Advertisement

The Persistence of Informal Finance

  • Kellee S. Tsai

Abstract

Regardless of regime type, most developing countries face the challenge of providing credit to lower-income portions of their rural populations (Bouman and Hospes 1994; Hoff, Braverman, and Stiglitz 1993). China and India are no exceptions. Due to perceived deficiencies in the formal financial system, in both countries the state has attempted to alleviate rural poverty by establishing government microfinance programs. Even with such programs, however, small business owners and farmers in both China and India rely primarily on curb market finance. Indeed, in some cases, the scale of informal finance actually increases in communities targeted with more official credit. One of the reasons that even an expanded supply of formal finance is insufficient to meet demand is because state policies are seldom implemented properly. Furthermore, the reality of segmented credit markets at the local level means that government microfinance programs often fail to reach their intended clientele. Developmental outcomes often deviate from state intentions due to complex political and economic dynamics at the local level.

Keywords

Central Bank Asian Development Bank Microfinance Institution Credit Cooperative Repayment Rate 
These keywords were added by machine and not by the authors. This process is experimental and the keywords may be updated as the learning algorithm improves.

Preview

Unable to display preview. Download preview PDF.

Unable to display preview. Download preview PDF.

References

  1. Adams, D. W. and Fitchett, D. A. (eds.) (1992). Informal Finance in Low-Income Countries. Boulder: Westview Press.Google Scholar
  2. Adams, D. W., Graham, D. and von Pischke, J. D. (1984). Undermining Rural Development with Cheap Credit. Boulder: Westview Press.Google Scholar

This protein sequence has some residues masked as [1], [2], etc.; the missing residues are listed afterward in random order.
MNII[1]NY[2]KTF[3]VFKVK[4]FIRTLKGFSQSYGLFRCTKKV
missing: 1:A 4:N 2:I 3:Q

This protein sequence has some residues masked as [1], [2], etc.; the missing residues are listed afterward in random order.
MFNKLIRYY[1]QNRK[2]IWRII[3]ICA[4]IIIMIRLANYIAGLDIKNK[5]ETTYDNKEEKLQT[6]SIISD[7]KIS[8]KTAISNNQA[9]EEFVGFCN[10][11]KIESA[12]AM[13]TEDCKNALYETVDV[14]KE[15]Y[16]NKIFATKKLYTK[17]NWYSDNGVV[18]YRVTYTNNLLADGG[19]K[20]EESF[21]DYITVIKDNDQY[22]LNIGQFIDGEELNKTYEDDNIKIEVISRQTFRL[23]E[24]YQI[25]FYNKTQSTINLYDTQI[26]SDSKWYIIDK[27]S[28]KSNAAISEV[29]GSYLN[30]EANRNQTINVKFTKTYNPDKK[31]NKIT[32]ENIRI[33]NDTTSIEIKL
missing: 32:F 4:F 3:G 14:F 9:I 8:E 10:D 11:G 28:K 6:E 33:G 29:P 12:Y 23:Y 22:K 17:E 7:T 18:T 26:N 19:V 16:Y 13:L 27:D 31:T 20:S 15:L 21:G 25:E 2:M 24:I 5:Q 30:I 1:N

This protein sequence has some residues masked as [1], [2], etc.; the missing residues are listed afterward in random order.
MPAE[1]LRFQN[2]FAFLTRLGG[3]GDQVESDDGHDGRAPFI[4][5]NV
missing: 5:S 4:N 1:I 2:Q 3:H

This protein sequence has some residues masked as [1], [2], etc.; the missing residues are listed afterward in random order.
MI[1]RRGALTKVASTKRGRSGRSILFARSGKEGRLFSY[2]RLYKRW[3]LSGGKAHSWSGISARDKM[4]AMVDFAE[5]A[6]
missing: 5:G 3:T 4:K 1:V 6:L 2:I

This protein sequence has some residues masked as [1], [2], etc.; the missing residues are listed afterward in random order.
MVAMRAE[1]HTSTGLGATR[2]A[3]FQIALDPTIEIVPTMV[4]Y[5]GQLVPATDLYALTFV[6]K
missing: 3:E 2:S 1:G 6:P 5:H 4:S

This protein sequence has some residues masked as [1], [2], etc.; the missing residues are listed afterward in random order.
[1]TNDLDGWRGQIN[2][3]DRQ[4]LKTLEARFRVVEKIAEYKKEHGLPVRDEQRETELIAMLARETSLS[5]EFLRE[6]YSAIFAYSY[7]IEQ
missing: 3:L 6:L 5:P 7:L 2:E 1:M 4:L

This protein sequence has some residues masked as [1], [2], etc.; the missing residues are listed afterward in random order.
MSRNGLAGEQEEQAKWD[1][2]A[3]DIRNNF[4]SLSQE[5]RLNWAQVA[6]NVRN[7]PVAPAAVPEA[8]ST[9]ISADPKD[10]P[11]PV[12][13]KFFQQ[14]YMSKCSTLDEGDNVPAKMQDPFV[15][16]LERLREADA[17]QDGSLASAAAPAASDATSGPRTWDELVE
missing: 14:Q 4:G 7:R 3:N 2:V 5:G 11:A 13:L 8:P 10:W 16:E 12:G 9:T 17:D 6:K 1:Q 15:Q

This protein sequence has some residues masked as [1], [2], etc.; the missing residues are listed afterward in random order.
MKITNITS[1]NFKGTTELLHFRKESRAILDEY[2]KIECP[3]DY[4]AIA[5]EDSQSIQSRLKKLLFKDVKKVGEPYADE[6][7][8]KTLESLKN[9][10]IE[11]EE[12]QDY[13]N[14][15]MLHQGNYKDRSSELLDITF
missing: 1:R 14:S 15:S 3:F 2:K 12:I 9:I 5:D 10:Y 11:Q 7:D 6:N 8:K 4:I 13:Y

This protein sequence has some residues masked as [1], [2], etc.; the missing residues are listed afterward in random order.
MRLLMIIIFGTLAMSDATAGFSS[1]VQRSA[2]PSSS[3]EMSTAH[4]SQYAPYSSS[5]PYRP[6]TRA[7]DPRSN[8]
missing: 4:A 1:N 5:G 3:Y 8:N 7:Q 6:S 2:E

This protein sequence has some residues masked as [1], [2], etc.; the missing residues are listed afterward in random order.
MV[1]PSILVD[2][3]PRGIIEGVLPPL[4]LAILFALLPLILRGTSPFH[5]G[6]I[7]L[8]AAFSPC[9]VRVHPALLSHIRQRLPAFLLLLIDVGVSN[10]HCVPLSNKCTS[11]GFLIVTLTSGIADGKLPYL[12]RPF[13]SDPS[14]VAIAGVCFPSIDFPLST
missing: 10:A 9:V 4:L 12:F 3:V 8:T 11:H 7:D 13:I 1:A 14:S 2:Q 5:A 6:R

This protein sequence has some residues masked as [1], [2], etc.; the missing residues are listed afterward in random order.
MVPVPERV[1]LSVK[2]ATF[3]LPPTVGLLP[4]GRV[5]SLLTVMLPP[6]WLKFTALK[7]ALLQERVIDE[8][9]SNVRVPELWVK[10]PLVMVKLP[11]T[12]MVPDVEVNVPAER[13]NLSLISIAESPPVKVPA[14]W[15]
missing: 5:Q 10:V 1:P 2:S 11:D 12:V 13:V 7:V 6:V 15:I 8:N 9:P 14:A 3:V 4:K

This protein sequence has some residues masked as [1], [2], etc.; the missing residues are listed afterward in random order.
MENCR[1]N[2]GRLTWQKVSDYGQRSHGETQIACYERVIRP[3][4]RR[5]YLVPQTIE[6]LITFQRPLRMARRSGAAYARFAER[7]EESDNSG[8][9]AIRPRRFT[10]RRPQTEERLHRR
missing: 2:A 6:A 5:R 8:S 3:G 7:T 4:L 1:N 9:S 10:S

3. Agricultural Finance Corporation (AFC) (1988). Agricultural Credit Review: Role and Effectiveness of Lending Institutions, Vol. V. Bombay: AFC.Google Scholar
  4. Ashe, J. (2002). Self-Help Groups and Integral Human Development. Cambridge: Brandeis University & Catholic Relief Services.Google Scholar
  5. Asian Development Bank (ADB) (2000). The Role of Central Banks in Asia and the Pacific. Manilla: ADB.Google Scholar
  6. Bagchi, A. K. (1972). Private Investment in India:1900–1939. Cambridge: Cambridge University Press.Google Scholar
  7. Bansal, H. (2003). “SHG-Bank Linkage Program in India: An Overview.” Journal of Microfinance 5 (1): 21–49.Google Scholar
  8. Bell, C. (1990). “Interactions between Institutional and Informal Credit Agencies in Rural India.” The World Bank Economic Review 4 (3): 297–327.CrossRefGoogle Scholar
  9. Bhatt, N. and Thorat, Y. S. P. (2001). “India’s Regional Rural Banks: The Institutional Dimension of Reforms.” Journal of Microfinance 3 (1): 65–94.Google Scholar
  10. Bornstein, D. (1997). The Price of a Dream: The Story of the Grameen Bank. Chicago: University of Chicago.Google Scholar
  11. Bouman, E J. A. and Hospes, O. (eds.) (1994). Financial Landscapes Reconstructed: The Fine Art of Mapping Development. Boulder: Westview Press.Google Scholar
  12. Bouman, F. J. A. with Bastiaansen, R., Van Den Bogaard, H., Gerner, H., Hospes, O., and Kormelink, J. G. (1989). Small, Short, and Unsecured: Informal Rural Finance in India. New York: Oxford University Press.Google Scholar
  13. Chandavarkar, A. (1992). “Of Finance and Development: Neglected and Unsettled Questions,” World Development 20: 133–142.CrossRefGoogle Scholar
  14. Cheng, E. (2003). “Microfinance in Rural China,” in C. Findlay, A. Watson, E. Cheng, and G. Zhu (eds.), Rural Financial Markets in China. Canberra: Asia Pacific Press at the Australia National University, pp. 120–133.Google Scholar
  15. Cheng, E., Findlay, C. and Watson, A. (1998). “ ‘We’re not Financial Organizations!’: Financial Innovation without Regulation in China’s Rural Cooperative Funds,” MOCT-MOST: Economic Policy in Transition Economies 8 (3): 41–55.Google Scholar
  16. China Development Brief (May 1999), 2, 2.Google Scholar
  17. Conroy, J. D. (2000). “People’s Republic of China,” ADB (ed.), The Role of Central Banks in Asia and the Pacific. Manilla: ADB.Google Scholar
  18. Das-Gupta, A., Nayar, C. P. S. and Associates (1989). Urban Informal Credit Markets in India. New Delhi: National Institute of Public Finance and Policy.Google Scholar